The fame and fortune of being a professional athlete can be very attractive to a young athlete who is trying to figure out what to do with their life. What’s better than taking something that you’re really good at and making a career of it? But be aware of the facts. The number of high school athletes who actually go on to play college and pro sports is extremely low, and that’s putting it mildly.
The stark reality is that most high school athletes never play collegiate sports of any kind at any level. And only about two percent of high school athletes are awarded athletic scholarships to compete in college. So what’s the probability you’ll play college or pro sports? The NCAA annually updates this information (last updated in 2019)
|Men’s Basketball||Women’s Basketball||Football||Baseball||Men’s Ice Hockey||Men’s Soccer|
|High School to College (NCAA)||3.4%||4.0%||7.1%||7.3%||12.1%||5.5%|
|NCAA to Pro||1.2%||0.9%||1.6%||9.8%||6.9%||1.4%|
If you seek to be one of the few who “make it,” what should you be doing to increase your chances, and how should you plan for the future?
Ask yourself these questions. You’re in high school and you dream of playing your sport in college and at the professional level. How have you been preparing? Have you been conditioning outside your regular season? What position(s) have you been focused on? Have your skills been improving? Do you meet grade requirements at your school in order to be eligible?
Get registered. As a junior or senior in high school, you must register with the NCAA eligibility center and work on getting recruited to a college. Identify requirements to get into your desired college division: NCAA, NAIA, NJCAA. Proposition 48 is an NCAA regulation that specifies minimum courses, grade, and standardized test score requirements. If you do not meet requirements, you may still be able to go to that college (depending on admissions standards), and then try out for the team once you’ve met requirements. When you take the ACT or SAT, include the college division as a recipient of your scores. The NCAA code is 9999. The NAIA code is 9876.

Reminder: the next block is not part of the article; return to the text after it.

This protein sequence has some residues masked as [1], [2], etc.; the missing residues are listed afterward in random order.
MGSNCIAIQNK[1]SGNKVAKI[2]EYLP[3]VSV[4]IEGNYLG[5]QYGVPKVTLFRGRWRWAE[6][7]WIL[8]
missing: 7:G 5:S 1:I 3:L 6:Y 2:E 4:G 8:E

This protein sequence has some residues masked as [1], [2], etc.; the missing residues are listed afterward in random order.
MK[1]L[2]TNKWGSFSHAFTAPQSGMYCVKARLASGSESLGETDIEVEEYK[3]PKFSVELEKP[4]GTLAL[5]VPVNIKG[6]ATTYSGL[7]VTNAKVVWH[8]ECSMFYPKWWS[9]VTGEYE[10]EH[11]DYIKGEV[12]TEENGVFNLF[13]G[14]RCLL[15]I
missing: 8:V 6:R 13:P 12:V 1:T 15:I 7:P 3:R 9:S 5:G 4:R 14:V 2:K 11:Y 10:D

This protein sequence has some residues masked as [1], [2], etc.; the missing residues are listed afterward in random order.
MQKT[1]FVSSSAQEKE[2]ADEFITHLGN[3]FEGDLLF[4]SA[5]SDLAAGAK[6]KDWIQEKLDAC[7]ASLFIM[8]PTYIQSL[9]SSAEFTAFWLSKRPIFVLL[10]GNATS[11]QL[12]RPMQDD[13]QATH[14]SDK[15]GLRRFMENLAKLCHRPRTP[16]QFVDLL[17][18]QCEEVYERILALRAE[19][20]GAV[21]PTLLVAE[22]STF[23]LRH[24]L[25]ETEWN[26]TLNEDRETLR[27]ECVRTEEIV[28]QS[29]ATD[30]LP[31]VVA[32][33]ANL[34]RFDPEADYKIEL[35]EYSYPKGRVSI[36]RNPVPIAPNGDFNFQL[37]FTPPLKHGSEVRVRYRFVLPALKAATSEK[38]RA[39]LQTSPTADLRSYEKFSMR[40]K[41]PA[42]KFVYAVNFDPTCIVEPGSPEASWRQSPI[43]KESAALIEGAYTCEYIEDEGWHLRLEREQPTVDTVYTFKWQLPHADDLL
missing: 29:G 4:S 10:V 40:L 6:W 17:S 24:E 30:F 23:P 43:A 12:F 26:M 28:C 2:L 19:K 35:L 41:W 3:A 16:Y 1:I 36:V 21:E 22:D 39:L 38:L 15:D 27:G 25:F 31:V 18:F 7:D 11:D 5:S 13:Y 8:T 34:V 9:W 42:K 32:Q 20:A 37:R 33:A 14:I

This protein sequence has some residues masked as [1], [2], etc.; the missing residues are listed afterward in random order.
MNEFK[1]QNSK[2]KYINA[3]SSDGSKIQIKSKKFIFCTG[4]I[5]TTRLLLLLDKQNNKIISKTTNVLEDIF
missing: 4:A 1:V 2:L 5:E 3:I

Focus on school. If you get to your dream college, you have to take so many classes and get certain grades in order to be eligible to play sports. What are you going to study? You love your sport, so you might consider areas related to that; perhaps athletic training, coaching, or see this article about career options with a sports management degree.
Get noticed. Now, to your sport: Let’s say you play as a starter most of college. A college degree is not required to play professional sports; however, in order to get noticed, athletes typically must play in a high-profile college program. So staying in college and earning your degree is a good decision so you can get noticed.
Have a Plan B. On the other hand, maybe the first year you are not playing a lot because you are third string, behind the top athletes. You must be talented, healthy, eligible (translation = good grades and enough credits), and a hard worker. You are frustrated that you aren’t playing in competition, but you are getting better because you study your game and position and pay attention to the details, like improving your footwork. Your sophomore year you are healthy, eligible, and getting better. And after two years, you’ve got a good start on your degree. But what happens if you get seriously injured and have to sit out your junior year? And you never fully recover? Will you be happy with focusing on your major as you plan for your career?
Knowing the reality of how many people actually get to play athletics professionally will help you make career decisions. And for more information regarding the truth of athletic scholarships, see Top Myths about Athletic Scholarships.